In seven months, ExxonMobil stock has gone from the low $30s to around $60. On paper, shareholders who have held on have almost doubled their money in less than a year.
While that makes participants in the ExxonMobil Savings Plan who own XOM feel better, it doesn’t entirely relieve the angst associated with remembering that they bought other shares at $70, or $80, or $100.
What should you do, now that the price has doubled? Double down and hold on, or take advantage of the price rise, cash in some of the shares, and look elsewhere?
Investing is always forward-looking. What’s the best opportunity for my investment dollars going forward? As circumstances and portfolios change, re-evaluating your holdings from time to time is prudent.
With inspiration from a recent Ben Carlson blog, here are four questions we think participants in the EMSP who own XOM stock should ask themselves as they consider next steps with their portfolio.
1) Why are you holding ExxonMobil stock in the first place?
You may own ExxonMobil stock because you think it is a profitable long-term investment. Some like to own it in the EMSP because quarterly dividends can be distributed as extra income outside of the account. You may plan on retiring early and using the NUA strategy to take care of your living expenses before age 59-1/2. And some of us own it simply because we think that’s the right thing to do as an employee or retiree.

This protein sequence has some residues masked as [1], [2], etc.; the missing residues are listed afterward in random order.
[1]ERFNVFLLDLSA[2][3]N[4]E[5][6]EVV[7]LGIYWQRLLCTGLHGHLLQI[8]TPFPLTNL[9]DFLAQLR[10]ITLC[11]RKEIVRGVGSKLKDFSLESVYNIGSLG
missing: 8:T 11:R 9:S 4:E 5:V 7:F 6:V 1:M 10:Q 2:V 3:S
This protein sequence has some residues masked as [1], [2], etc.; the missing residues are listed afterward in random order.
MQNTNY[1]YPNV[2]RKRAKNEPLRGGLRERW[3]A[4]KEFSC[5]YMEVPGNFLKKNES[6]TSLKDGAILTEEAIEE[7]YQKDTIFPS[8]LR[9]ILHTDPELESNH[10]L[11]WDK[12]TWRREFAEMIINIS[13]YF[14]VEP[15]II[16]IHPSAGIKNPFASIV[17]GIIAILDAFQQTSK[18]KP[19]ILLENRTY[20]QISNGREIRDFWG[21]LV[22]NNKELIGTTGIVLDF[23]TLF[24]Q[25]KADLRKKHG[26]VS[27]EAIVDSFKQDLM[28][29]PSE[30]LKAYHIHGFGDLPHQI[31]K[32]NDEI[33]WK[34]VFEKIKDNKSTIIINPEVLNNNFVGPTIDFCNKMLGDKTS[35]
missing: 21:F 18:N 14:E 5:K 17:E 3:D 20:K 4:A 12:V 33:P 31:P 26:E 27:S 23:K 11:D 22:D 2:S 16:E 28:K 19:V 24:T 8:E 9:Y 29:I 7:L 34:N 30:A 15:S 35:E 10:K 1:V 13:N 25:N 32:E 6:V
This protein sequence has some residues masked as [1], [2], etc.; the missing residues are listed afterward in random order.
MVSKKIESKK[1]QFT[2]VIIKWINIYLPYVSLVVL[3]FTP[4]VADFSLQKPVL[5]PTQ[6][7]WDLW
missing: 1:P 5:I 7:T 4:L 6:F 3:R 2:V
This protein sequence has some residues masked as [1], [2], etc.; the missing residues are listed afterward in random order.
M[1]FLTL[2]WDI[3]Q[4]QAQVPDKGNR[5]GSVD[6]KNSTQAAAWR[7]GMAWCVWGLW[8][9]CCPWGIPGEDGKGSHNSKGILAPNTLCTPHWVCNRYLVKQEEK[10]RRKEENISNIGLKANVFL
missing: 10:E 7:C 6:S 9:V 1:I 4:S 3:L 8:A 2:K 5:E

Whatever the reason(s) you’re holding XOM, we recommend you think through your rationale for putting money there. Reassess whether that objective is still relevant or meaningful for you. There’s no shame in changing one’s mind when circumstances change.
2) Are there better investment opportunities available?
We don’t trade frequently, and we don’t advocate trying to time the market. That’s a loser’s game. But from time to time, we find that some investment classes are likely to perform better over our investment time horizon than others. For example, looking out over the next five years or so, you might decide to under-weight US large-cap equities and over-weight international equities, in light of current valuations and anticipated future returns.
We don’t forecast the performance of individual company stocks, so you won’t get a recommendation from us on how ExxonMobil will perform over your investment horizon. But because investing is all about the future, we believe it’s advisable for you to consider how different asset classes are likely to perform under expected economic conditions and adjust your portfolio accordingly.
If you had in cash the total value today of your ExxonMobil shares, would you buy all those shares? Fewer? More? That might be a clue as to whether you think there are better opportunities available.
[ Read Next: 4 Investing Mistakes in the EMSP ]
3) How are you allocated overall?
Because doing what we just suggested in the preceding paragraph is hard for many people, some investors have a rules-based allocation for their investments. By that, we mean they determine what percentage of their portfolio will be invested in different asset classes (e.g., U.S. large stocks, U.S. bonds, international equities). Then they periodically determine whether their actual portfolio has diverged significantly from what they originally intended.